Publications board president at Colo. State resigns
Landers had proposed change that would have allowed board to punish use of profanity in student paper
COLORADO -- The interim president of Colorado State University's Board of Student Communications resigned Friday, withdrawing his proposal to change the BSC bylaws to grant the board increased power to punish student publications for the use of profanity.
James Landers announced he was stepping down from the board in an e-mail to The Coloradoan, a local newspaper, citing tensions between him and the student-run newspaper, The Rocky Mountain Collegian, over the role of the board. Landers had argued that the board could exercise the same power over The Collegian as a publisher would have over a private paper, even though the board operates as part of the public Colorado State University system.
The board admonished Collegian Editor in Chief David McSwane last month for running the highly publicized "Taser This, Fuck Bush" editorial in its Sept. 21 edition.
Landers told The Coloradoan he withdrew the proposal because "prospective changes in the status" of the newspaper's relationship to the university and the role of the board in student media would render the change in the bylaws moot.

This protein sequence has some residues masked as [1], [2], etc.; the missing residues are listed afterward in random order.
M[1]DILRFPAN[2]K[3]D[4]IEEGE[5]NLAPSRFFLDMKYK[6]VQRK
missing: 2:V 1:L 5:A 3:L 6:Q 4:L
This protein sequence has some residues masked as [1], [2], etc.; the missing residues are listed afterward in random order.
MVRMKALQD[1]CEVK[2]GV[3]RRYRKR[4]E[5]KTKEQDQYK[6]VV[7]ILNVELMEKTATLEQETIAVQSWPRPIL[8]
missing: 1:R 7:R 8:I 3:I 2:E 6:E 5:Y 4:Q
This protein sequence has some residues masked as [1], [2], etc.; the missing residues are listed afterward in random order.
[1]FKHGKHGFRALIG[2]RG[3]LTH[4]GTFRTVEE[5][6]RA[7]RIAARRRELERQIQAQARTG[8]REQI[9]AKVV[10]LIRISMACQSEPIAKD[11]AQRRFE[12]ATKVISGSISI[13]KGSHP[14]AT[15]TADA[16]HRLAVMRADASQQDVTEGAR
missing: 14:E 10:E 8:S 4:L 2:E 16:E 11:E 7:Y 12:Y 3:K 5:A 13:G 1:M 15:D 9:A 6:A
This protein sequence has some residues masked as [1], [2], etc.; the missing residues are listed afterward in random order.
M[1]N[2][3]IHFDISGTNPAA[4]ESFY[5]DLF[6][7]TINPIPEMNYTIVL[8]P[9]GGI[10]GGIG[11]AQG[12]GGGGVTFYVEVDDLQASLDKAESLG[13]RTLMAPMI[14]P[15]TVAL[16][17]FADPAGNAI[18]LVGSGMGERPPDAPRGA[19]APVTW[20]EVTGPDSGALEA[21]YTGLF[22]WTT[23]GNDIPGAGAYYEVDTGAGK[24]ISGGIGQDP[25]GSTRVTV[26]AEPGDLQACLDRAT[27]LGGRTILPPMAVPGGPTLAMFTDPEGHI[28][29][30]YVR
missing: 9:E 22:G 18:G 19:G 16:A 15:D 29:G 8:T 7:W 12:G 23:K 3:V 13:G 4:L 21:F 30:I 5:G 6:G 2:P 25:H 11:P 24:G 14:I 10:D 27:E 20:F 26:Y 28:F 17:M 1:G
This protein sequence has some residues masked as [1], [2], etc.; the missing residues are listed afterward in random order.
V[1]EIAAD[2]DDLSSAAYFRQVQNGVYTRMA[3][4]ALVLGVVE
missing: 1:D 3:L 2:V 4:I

"In the interim, however, BSC clearly lacks the authority traditionally vested in a publisher -- in this instance, to safeguard the interests of student media," Landers told The Coloradoan.
Landers said McSwane was acting as "de facto publisher." That, he said, was unacceptable.
Landers did not return a message left today by the Student Press Law Center.
Landers proposed amending the board's bylaws earlier this month to allow it to punish a student publication for occasionally using profanity. The existing bylaws state that university officials cannot "censor or punish the occasional use of indecent, vulgar or so called 'four-letter' words in student publications." Landers' proposal would have struck "or punish" from the phrase, expanding the power of the board to penalize student publications for content similar to the Sept. 21 editorial in the future.
McSwane told the Denver Post Wednesday he was considering a lawsuit if the board had enacted the change, saying it would amount to censorship.
McSwane did not return a message left today by the SPLC.
Under the board's bylaws, three faculty and seven students should fill its seats. With Landers' departure, there are six students and one faculty member. Landers is the second faculty member to step down in the wake of the editorial.
Jeff Browne, director of student media at CSU, said Landers' mention of "prospective changes" referred to a possible review of the bylaws by the university administration. Browne said one option under consideration would be to make student publications independent, but he said there have been no formal proposals yet.
Browne said a workgroup five years ago explored making student publications independent, but the idea was never adopted. This time, Browne said, things might be different.
"University and student media are both amiable to look at that possibility again," Browne said.
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